Discovering Women in Irish History is a programme designed to make the history of women in Ireland more accessible, interesting and attractive to Transition Year and other Senior Cycle students in post primary schools in Ireland. It comprises a handbook, documents on the Web and CD ROM.
The programme contains a selection of lessons on the theme of women in Irish history.
Early & medieval
Includes; Prehistoric, Celtic, Early Christian, Women in medieval Ireland
Includes; The challenge of sources, Rural life, Wealthy women, Family, Women’s work, Care, Emigration, Women of 1798
Includes; Women and politics, Work, Family, Women and workhouses, Women and emigration, Women in Northern Ireland after 1969
Includes; Primary education in Ireland, Girls’ second level education in Ireland, University education in Ireland
Includes; Why women could not vote for parliament in the nineteenth century, Nineteenth century campaign, Twentieth century England, Twentieth century Ireland, Attitudes towards votes for women, A tribunal of inquiry on the tactics of Irish suffragists
Includes; Women restricted. Why?, Women at home and at work, Mothers and children, Women since the 1970s
Timelines and biographies are provided also.
Each section contains overviews and summaries of research to date on the topic of women in Irish history. The questions that follow cater for a wide variety of approaches and abilities.
Activities are suggested, based on methodologies appropriate to Transition Year students. In addition each section contains a selection of documents extracted from both primary and secondary sources. Hints are provided for students hoping to do their own research and comprehensive bibliographies are also provided.
The overall aims of the programme are:
to increase awareness amongst teachers and students of the role of women in Irish history
to explore the contribution women made to Irish society in the past: the lives they lived, the work they did, how they affected and, in turn, were affected, by developments in politics, economics, religion, social customs and attitudes, emigration, law, medicine and general culture
to explore how change came about in women’s lives in Ireland
to promote original research at local and national level in this discipline
to encourage inquiry, analysis and freedom from bias
to make existing research more accessible to second level students
to increase awareness of relevant national and local primary sources
to provide bibliographies and guides to primary and secondary sources for the history of Irish women
to develop a variety of methodologies appropriate to the study of history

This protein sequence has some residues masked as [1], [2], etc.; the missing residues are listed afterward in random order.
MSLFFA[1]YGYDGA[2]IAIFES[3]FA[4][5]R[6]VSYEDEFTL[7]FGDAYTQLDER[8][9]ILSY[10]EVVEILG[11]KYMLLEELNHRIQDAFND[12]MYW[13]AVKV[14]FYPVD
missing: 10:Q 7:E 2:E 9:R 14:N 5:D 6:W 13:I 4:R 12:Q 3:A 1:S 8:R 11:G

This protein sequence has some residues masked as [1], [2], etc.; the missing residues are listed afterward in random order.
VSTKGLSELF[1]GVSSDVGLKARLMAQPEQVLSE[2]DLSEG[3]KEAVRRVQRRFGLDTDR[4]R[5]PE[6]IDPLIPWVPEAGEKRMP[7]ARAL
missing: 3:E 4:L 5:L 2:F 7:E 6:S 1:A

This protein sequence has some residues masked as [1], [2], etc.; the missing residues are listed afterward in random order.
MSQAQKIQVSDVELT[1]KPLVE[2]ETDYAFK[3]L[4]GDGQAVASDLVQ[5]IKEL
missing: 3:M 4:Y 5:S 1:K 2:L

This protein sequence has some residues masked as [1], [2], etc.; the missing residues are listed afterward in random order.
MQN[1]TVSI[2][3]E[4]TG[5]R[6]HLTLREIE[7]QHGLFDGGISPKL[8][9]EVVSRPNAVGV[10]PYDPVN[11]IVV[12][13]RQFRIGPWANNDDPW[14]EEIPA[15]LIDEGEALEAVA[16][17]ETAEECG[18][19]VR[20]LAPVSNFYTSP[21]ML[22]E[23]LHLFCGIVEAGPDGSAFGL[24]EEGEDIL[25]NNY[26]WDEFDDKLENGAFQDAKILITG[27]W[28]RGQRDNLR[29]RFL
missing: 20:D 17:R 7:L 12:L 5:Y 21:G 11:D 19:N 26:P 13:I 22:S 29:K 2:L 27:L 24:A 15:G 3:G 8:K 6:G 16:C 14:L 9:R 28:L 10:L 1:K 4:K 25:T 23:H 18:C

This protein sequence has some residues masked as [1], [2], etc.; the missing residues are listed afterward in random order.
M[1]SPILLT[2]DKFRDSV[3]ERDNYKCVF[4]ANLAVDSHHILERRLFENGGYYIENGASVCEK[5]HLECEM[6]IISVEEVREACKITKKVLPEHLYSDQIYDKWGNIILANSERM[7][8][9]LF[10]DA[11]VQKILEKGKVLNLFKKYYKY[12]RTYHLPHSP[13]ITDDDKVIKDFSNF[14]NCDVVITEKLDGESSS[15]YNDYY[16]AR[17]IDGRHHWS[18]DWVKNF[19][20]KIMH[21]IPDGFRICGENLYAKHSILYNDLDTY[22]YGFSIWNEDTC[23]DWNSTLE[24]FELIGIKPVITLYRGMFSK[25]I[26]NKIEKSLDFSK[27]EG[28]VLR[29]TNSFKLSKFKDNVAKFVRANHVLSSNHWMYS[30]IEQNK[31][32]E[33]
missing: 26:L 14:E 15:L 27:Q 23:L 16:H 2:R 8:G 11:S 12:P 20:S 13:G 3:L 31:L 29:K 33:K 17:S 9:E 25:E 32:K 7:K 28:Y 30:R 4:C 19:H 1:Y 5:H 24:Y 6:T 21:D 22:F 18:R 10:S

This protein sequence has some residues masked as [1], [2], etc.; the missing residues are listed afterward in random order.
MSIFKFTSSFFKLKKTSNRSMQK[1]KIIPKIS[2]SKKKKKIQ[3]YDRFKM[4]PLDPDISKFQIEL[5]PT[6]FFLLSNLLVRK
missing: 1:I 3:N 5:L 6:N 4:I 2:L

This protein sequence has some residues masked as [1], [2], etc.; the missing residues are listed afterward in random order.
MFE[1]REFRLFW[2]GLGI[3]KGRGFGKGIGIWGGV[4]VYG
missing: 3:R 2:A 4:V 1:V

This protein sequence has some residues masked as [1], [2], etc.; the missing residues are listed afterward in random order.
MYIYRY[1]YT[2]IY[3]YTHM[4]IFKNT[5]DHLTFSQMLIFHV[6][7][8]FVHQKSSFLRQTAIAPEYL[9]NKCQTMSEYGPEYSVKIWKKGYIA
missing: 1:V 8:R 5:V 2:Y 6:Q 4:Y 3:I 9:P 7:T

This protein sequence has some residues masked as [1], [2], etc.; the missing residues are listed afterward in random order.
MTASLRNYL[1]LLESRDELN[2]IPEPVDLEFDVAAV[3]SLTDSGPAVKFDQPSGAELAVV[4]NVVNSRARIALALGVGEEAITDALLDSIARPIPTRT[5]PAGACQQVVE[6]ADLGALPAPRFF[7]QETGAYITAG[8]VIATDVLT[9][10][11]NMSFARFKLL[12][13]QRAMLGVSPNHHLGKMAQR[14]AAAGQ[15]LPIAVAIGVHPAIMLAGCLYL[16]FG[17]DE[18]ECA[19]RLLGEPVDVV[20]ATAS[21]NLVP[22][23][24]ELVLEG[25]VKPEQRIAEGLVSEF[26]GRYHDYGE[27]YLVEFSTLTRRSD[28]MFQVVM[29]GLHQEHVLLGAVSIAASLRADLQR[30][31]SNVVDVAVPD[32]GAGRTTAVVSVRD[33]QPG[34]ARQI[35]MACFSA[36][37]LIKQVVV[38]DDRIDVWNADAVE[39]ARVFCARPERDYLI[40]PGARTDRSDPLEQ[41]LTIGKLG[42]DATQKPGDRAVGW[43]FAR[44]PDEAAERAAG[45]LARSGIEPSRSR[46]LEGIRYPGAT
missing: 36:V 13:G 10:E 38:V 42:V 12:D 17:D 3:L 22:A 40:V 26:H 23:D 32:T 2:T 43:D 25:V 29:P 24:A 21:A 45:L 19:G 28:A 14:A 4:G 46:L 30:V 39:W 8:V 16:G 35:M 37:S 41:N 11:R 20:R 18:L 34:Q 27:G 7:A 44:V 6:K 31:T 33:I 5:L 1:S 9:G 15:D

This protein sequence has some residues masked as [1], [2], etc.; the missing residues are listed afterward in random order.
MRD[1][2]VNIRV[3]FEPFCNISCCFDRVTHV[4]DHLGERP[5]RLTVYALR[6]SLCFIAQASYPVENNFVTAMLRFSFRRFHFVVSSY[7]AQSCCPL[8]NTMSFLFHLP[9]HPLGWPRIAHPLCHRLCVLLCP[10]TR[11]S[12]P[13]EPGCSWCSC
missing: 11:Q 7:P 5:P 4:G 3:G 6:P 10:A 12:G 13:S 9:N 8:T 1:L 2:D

The objectives of the programme are that students may:
The programme is versatile and adaptable and several opportunities arise for using a cross curricular approach.
There are a number of possibilities for teaching Discovering Women in Irish history during Transition Year:
The history of women has emerged as a major field of scholarly inquiry, especially since the 1970s, and an extensive literature has accumulated in Ireland as elsewhere, recognising and documenting the contribution women made to Irish society in the past.
Although the Department of Education and Science has encouraged the study of women’s history at all levels, problems arise in practice, mainly because of the lack of secondary sources appropriate to the post-primary level and the perceived difficulty in detecting and accessing primary sources.
This project has been funded by the Gender Equality Unit of the Department of Education and Science and was directed by Maureen Bohan, Senior Inspector, who is attached to the Unit.
The Management Committee of the Unit wishes to thank the following:
Margaret Hogan, project co-ordinator and principal writer
Anne O’Connor, Breda O’Connor, Emma Verling, members of the writing team
The Unit also wishes to acknowledge the co-operation of the management and principals of St. Brendan’s Community School, Birr, Co. Offaly; Alexandra College, Milltown, Dublin 6; Dominican College, Griffith Avenue, Dublin 9; Our Lady of Mercy Secondary School, Ozanam Street, Waterford, and to thank them for facilitating the teachers to undertake the project.
Thanks are also extended to :
Kevin Mc Carthy , Inspector of History, Department of Education and Science; Robert Kirkpatrick, Inspector of History, Department of Education and Science;
Tríona de Bairéid, Anne Conway, Sheila Crowley, Tom Foley, Dolores Gibbons, Tony Hogan, Olive Laffoy, Maria Luddy, Margaret MacCurtain, Dolores Morkan, Irene Morrow, Bríd O’Connell, Ursula O’Connor, Mary O’Dowd, Mary Ó Dubháin, Margaret Ó Hógartaigh, Kathleen O’Sullivan, Gladys Ruddock, Barbara Stanley, Martin Verling, Margaret Walsh, Bernadette Whelan, Leonie Warren.
We acknowledge the many authors quoted in the text and documents. We have tried to locate all sources of copyright but are unable to trace some. In the case where permission was unobtainable at the time of publication, the Department of Education and Science will be happy to make the usual arrangements with a copyright holder. The Department of Education and Science makes a claim of copyright only to original contributions made by the contributors to this project.
Copyright © 2004 Department of Education and Science, An Roinn Oideachais agus Eolaíochta.
The student worksheets may be photocopied for educational purposes free and without special permission.
Permission for additional use may be obtained from:
Department of Education and Science, Marlborough St., Dublin 1